- immediate consultation with a more senior personnel member, including the builder’s Commercial and General Manager; and
- seeking advice from the National Commercial Director;
- meetings with General Counsel of the builder; and
- issuing a notice on the following day confirming that the builder considered the notice was a variation direction.
The Court of Appeal found the builder’s conduct to be appropriate in the circumstances. Relevantly for the EOT, the Court considered that the builder could only reasonably have become aware that the notice constituted a qualifying cause of delay after enquiries were made as to:
- whether an engineer considered the defects alleged in the notice to be of any merit;
- legal advice concerning the contractual effect of the notice (specifically, whether it functioned as a defects notice or, in substance, it was direction to perform a variation);
- the contractual effect of the notice in terms of delay to completion, EOT, and the requirement for notices to be given under the Contract; and
- how the builder should have responded to the notice, as a matter of commerciality.
It was not until all the above information had been obtained that a builder could, or reasonably should, have become aware that the contents of the notice was a qualifying cause of delay.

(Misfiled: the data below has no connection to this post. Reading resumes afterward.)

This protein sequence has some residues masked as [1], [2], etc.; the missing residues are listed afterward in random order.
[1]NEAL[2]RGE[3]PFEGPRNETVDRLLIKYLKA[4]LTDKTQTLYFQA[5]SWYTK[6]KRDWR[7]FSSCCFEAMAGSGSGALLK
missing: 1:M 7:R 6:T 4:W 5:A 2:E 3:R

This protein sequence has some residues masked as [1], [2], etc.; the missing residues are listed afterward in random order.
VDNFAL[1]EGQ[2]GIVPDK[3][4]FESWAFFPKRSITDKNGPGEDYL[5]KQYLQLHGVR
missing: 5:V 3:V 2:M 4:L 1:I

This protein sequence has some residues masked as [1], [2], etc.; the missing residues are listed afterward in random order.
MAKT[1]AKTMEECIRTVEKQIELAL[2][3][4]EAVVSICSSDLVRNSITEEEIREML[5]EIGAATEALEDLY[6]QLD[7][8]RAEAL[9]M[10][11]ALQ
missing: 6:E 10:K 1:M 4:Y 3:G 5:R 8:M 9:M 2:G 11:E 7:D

Accordingly, the Court held that the builder could not have reasonably become aware of the qualifying cause of delay before 12 August (i.e. the following day). Therefore, the builder’s EOT claim was not time barred as it was given by 26 August 2016.
As it was not time barred, the builder was awarded significant EOTs and delay costs. These awards simply would not have been possible if the wording in the EOT clause was subtly different and time started ticking immediately on the giving of the defects notice/direction.
A Stitch in Time, Saves Nine
In the hustle and bustle of contract negotiations it’s easy to get pressured into the “let’s just get it signed” approach and begin the project on the assumption you’ll be able to deal with issues on the fly.
More and more, however, that’s not the case. Developers and principals regularly apply rigid contractual interpretations and are becoming far less willing to relax their stance.
Here we have seen a real world example of two common areas that can make or break your project:
- nailing down the nature of the specifications and scope requirements, so everybody is on the same page about what is being built; and
- the proper interpretation of your time periods to bring claims – in particular EOTs.
We’ve also seen how subtle language changes can make material differences to the outcomes, and shouldn’t just be glossed over.
A comprehensive contract review accompanied by a proper de-briefing and training system for your project helps put you one step ahead when it comes to these areas so that you’re going into your next contract eyes wide open.
If you want to start your next project the right way – give us a call before you sign.